Gold prices slipped modestly Thursday as investors booked profits from this week's 3.3 percent rally in the yellow metal.
Some selling reflected a big drop in China's purchasing managers index, its first such drop in three years.
But overall the day's gold price decline came despite positive news on both sides of the Atlantic, which boosted stocks in Europe and the U.S.
Yields on French and Spanish bonds fell during auctions by both countries.
The European Central Bank signaled a readiness to do more to fight Europe's debt crisis if Eurozone leaders agree next week on tighter controls over members' budgets.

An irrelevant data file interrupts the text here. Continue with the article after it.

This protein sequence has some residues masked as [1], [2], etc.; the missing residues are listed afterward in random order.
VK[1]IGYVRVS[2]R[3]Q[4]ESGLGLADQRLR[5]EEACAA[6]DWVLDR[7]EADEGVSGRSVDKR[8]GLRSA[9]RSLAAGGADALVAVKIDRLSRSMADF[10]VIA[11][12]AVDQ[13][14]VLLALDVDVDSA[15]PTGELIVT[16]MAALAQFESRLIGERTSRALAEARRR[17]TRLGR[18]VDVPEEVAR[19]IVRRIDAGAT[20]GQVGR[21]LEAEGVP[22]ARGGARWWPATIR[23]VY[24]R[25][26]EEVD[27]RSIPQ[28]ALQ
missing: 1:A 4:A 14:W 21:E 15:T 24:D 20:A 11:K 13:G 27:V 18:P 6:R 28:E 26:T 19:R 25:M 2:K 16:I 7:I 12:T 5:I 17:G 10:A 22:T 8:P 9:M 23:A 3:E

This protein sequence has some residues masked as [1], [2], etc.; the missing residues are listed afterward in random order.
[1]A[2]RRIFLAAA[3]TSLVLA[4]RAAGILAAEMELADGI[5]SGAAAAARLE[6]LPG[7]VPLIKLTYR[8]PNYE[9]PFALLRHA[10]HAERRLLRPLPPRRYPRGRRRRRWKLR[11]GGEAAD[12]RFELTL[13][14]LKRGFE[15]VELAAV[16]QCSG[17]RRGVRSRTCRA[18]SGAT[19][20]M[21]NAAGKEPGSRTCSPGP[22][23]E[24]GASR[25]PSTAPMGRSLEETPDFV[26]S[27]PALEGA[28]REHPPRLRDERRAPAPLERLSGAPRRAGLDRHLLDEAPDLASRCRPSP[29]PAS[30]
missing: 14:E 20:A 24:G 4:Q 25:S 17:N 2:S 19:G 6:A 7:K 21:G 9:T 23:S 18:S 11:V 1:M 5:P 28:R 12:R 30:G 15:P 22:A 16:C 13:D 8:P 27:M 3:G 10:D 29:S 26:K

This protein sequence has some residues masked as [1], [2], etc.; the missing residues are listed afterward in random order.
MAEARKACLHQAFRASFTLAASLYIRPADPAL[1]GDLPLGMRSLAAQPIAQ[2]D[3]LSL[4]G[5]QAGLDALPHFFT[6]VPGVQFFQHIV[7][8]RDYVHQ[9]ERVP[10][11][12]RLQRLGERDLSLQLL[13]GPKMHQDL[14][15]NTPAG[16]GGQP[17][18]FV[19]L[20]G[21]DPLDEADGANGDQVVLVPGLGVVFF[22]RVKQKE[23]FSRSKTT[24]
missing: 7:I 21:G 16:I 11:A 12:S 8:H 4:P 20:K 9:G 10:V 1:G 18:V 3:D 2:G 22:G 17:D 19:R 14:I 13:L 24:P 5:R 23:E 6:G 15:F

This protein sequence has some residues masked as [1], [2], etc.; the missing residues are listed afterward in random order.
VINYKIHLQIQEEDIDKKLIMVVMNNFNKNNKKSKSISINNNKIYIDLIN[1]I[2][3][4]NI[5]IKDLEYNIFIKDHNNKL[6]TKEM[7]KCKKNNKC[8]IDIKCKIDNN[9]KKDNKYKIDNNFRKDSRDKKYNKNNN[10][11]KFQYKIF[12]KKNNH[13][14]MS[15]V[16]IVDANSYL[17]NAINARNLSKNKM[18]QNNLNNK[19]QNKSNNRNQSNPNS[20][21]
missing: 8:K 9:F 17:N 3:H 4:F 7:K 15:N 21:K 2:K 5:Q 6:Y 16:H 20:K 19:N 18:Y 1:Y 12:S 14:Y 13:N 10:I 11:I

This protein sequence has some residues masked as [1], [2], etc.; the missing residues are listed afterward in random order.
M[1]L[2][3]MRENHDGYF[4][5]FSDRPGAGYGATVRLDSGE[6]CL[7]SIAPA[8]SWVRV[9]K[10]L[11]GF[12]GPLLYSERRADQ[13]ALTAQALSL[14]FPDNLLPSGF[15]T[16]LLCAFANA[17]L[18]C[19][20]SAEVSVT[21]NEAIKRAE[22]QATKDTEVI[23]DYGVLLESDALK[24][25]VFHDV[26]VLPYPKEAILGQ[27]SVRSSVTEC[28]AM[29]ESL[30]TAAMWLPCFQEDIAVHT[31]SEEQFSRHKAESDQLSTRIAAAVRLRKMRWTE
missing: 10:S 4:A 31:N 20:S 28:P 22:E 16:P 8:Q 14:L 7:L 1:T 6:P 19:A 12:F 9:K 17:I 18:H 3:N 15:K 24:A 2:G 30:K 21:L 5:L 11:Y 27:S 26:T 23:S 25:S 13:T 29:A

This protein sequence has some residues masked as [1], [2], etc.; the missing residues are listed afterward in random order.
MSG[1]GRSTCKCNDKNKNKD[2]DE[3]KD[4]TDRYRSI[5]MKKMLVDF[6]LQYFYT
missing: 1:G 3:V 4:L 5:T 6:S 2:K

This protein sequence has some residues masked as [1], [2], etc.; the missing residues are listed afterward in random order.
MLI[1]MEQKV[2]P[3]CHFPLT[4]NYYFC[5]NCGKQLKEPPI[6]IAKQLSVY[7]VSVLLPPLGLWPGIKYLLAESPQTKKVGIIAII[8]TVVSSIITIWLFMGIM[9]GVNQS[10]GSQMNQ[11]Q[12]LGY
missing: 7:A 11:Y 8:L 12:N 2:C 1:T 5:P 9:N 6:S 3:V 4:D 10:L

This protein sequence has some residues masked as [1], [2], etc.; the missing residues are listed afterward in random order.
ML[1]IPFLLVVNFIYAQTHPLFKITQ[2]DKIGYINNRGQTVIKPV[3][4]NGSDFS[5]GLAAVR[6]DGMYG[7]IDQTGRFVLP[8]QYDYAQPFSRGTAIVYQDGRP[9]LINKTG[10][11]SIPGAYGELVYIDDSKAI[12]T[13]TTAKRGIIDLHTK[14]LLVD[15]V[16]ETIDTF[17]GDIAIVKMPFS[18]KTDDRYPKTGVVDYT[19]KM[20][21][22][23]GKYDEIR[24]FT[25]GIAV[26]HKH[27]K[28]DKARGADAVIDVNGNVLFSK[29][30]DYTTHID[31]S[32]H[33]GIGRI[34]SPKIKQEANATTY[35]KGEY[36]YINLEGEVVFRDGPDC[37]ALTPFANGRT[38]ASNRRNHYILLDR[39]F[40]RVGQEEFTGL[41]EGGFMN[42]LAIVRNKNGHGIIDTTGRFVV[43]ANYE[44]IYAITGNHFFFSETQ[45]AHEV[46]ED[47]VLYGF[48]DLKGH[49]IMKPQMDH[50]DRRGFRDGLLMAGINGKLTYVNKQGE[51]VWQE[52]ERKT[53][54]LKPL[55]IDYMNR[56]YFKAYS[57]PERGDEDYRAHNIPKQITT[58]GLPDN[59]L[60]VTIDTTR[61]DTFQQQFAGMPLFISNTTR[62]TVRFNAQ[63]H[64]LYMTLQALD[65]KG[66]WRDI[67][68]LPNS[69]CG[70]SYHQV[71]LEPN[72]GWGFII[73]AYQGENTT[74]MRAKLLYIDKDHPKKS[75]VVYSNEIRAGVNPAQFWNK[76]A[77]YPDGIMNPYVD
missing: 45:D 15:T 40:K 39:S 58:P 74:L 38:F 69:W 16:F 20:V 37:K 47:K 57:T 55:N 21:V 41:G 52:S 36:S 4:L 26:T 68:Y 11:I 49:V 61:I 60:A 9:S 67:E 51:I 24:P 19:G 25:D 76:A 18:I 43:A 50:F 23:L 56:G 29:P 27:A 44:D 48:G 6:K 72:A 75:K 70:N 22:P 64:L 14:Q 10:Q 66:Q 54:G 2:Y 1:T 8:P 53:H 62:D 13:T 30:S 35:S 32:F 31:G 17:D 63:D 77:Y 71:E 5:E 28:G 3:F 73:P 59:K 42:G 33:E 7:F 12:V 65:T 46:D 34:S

European stocks closed sharply higher, with the main German and French stock indexes up more than four percent.
U.S. manufacturing expanded at a faster rate in November and the overall economy grew for the 30thconsecutive month, according to the Institute for Supply Management. The index rose to 52.7 percent rather than the 52 percent analysts expected.
Construction spending in the U.S. last month also rose, though it remained below year-earlier levels.
U.S. stock indexes were up in late afternoon trading more than three percent.
The dollar was down 0.19 percent against a basket of rival currencies.
Gold for February delivery slipped $10.50 to $1,739.80, while spot gold fell $5.24 to $1,737.09.
Silver for March delivery fell 45 cents to 32.76, while spot silver rose 36 cents to $32.73.